Last updated: May 14, In , President Reagan was elected president and Joel Sternfeld had embarked on a road trip across America that would allow him to capture life in America as it was in the s. His photographs from the American Prospects series helped to usher in a new breed of modern photographers, which is why Sternfeld has always been characterized as one of the most influential photographers of his generation. Sternfeld was inspired by Robert Frank 1 , who at the time was well known for influencing countless numbers of aspiring artists and photographers across a series of genres. With the money from the Guggenheim Grant, Sternfeld then traveled to various parts of America managing to capture normal Americans living their day to day life from his Volkswagen camper van. Unlike other photographers of this age, Sternfeld wanted to break away from the generic street photography that he had been doing in New York in exchange for a more complex vision of his country.

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Why is there such an urge to encompass America—at least that part of the North American continent that is the United States? Why this drive to swallow the country whole-to know it as one knows a lover, to reveal its innermost essence—when it was born of many parts, a federation of different states place and mind?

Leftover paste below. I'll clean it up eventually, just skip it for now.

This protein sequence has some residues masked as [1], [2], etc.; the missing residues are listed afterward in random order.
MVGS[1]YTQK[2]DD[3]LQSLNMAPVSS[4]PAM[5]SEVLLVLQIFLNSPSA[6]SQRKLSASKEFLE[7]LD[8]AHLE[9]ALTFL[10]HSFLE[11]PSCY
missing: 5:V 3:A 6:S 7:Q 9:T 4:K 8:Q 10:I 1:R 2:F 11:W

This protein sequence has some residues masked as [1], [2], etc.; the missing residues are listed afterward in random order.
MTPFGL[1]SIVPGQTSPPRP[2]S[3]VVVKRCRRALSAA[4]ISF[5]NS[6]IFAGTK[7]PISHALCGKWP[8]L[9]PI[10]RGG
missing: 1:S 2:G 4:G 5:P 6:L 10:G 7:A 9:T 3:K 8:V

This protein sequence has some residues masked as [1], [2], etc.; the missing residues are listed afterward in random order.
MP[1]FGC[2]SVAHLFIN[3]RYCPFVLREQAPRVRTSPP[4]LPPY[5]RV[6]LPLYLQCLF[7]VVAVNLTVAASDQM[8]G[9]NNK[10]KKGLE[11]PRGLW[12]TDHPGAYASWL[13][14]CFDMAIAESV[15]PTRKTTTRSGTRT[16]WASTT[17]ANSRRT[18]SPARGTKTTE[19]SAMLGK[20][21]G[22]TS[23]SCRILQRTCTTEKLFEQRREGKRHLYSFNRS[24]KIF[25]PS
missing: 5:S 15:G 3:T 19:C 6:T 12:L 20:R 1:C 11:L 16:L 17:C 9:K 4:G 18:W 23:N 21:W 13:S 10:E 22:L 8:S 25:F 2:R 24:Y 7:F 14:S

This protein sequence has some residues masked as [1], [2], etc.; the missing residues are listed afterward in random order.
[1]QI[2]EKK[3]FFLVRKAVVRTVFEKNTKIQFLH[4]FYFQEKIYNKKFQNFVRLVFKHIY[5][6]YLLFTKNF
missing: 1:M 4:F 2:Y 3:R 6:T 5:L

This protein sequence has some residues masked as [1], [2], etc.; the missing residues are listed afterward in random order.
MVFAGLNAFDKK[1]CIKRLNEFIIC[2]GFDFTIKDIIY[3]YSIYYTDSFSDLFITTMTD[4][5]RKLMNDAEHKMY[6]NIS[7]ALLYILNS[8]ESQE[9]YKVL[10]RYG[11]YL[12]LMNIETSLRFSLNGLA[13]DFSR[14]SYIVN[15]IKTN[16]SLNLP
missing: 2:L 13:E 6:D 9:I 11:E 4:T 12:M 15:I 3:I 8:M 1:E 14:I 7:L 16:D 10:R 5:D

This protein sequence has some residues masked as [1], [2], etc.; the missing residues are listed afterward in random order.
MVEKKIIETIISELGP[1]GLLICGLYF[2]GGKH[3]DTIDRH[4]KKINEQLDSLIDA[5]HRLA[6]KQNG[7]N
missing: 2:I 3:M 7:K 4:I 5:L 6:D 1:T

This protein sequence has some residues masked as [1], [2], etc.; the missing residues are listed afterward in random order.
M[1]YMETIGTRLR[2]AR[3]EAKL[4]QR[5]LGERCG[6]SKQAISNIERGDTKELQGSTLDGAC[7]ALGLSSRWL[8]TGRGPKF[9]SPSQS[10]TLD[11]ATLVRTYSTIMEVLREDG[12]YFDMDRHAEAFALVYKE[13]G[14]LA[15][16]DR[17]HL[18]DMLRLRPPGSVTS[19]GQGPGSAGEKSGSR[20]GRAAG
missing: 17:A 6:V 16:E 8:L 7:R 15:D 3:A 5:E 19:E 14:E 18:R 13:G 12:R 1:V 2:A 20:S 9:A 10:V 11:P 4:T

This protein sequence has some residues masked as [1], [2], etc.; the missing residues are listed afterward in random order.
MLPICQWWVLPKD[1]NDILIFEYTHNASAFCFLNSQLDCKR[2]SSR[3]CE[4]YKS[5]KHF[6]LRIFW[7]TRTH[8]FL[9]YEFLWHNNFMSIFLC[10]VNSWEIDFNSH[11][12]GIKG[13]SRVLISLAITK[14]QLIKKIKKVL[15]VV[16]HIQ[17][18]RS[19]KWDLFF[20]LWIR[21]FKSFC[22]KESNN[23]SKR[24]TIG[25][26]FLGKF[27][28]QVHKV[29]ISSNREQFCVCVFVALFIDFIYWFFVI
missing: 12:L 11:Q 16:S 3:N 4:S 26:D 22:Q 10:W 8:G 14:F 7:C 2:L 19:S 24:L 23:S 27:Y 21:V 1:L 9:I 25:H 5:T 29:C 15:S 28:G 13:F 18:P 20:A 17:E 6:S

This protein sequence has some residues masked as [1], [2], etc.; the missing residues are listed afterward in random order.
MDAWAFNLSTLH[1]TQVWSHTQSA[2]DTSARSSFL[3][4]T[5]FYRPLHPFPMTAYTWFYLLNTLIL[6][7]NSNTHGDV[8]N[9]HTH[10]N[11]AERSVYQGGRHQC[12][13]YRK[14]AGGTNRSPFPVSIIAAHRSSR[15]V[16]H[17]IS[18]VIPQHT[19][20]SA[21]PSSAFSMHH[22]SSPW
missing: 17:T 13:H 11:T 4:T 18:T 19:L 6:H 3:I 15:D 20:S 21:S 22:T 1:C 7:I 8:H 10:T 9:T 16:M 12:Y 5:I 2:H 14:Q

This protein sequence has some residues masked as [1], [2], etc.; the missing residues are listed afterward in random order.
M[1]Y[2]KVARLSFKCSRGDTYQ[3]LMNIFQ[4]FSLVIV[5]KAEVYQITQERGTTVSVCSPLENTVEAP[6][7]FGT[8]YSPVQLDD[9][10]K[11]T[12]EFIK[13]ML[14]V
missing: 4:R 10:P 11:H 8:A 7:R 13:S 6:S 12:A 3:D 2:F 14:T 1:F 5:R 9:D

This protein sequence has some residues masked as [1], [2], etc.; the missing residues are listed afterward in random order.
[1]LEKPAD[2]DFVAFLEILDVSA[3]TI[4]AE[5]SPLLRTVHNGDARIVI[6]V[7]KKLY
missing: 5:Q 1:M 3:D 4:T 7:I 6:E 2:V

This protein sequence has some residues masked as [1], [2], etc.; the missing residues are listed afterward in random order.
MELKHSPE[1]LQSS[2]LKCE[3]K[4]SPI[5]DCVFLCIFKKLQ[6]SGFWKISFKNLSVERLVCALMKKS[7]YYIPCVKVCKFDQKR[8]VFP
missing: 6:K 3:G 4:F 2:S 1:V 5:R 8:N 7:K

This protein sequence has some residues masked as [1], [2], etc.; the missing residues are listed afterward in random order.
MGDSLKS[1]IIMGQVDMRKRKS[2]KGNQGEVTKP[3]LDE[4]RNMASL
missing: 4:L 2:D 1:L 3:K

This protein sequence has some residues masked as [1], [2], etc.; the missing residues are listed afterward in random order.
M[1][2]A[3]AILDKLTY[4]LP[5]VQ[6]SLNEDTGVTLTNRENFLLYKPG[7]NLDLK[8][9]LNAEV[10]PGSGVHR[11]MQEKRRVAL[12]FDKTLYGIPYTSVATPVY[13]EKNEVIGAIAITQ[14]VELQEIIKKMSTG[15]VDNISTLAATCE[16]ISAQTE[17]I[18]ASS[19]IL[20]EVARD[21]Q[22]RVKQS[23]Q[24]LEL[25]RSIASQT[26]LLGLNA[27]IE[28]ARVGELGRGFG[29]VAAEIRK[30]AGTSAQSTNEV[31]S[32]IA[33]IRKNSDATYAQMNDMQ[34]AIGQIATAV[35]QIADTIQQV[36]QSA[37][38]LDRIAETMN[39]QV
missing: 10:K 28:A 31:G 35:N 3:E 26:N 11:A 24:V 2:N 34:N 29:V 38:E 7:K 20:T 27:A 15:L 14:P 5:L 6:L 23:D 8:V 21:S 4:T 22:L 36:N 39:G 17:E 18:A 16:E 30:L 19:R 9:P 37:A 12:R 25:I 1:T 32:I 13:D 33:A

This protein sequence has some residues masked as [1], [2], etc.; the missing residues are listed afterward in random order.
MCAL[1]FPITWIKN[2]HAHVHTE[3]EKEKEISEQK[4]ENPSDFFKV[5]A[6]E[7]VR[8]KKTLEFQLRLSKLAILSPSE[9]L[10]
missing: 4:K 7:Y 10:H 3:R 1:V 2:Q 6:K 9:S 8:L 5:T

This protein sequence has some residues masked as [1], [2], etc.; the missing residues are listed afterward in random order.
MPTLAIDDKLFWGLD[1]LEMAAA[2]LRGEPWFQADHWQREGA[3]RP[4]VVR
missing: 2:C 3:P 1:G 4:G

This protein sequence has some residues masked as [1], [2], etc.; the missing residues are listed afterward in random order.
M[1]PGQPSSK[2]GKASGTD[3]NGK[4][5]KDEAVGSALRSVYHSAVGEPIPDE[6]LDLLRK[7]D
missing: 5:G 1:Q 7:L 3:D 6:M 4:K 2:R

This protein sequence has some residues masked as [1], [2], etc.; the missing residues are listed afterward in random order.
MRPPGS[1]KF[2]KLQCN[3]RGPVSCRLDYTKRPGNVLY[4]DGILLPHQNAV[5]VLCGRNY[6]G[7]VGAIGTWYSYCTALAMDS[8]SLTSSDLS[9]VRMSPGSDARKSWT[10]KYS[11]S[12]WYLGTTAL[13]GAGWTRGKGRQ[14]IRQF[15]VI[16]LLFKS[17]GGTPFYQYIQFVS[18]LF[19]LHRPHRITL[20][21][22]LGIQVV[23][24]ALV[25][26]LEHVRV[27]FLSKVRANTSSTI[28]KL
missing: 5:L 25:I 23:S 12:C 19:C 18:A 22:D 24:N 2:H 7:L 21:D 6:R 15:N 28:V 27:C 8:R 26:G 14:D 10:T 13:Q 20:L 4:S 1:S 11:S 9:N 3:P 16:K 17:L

Perhaps it is the vastness of the undertaking that draws us in, the immensity of the task. Or perhaps it is because America is really a mirror, and in the process of describing it we cannot help but describe ourselves. If this is the case, what is at issue in books about America is not just the quality of observation, but the construction of history. When Tocqueville disembarked in New York in May , he was by no means the first foreigner to come to America seeking to discern its meaning through direct observation.

He was merely more perceptive than his predecessors, and in the nine months that he and his companion, Gustave de Beaumont, journeyed across the breadth of the adolescent United States, he observed its character and prospects with an uncanny prescience. So keen, detailed, and balanced is his report, ambitiously titled Democracy in America , that it seems at times almost photographic. Photography, of course, was yet to be born, so we have no snapshots by Tocqueville to compare his view with what we, more than years later, can record today.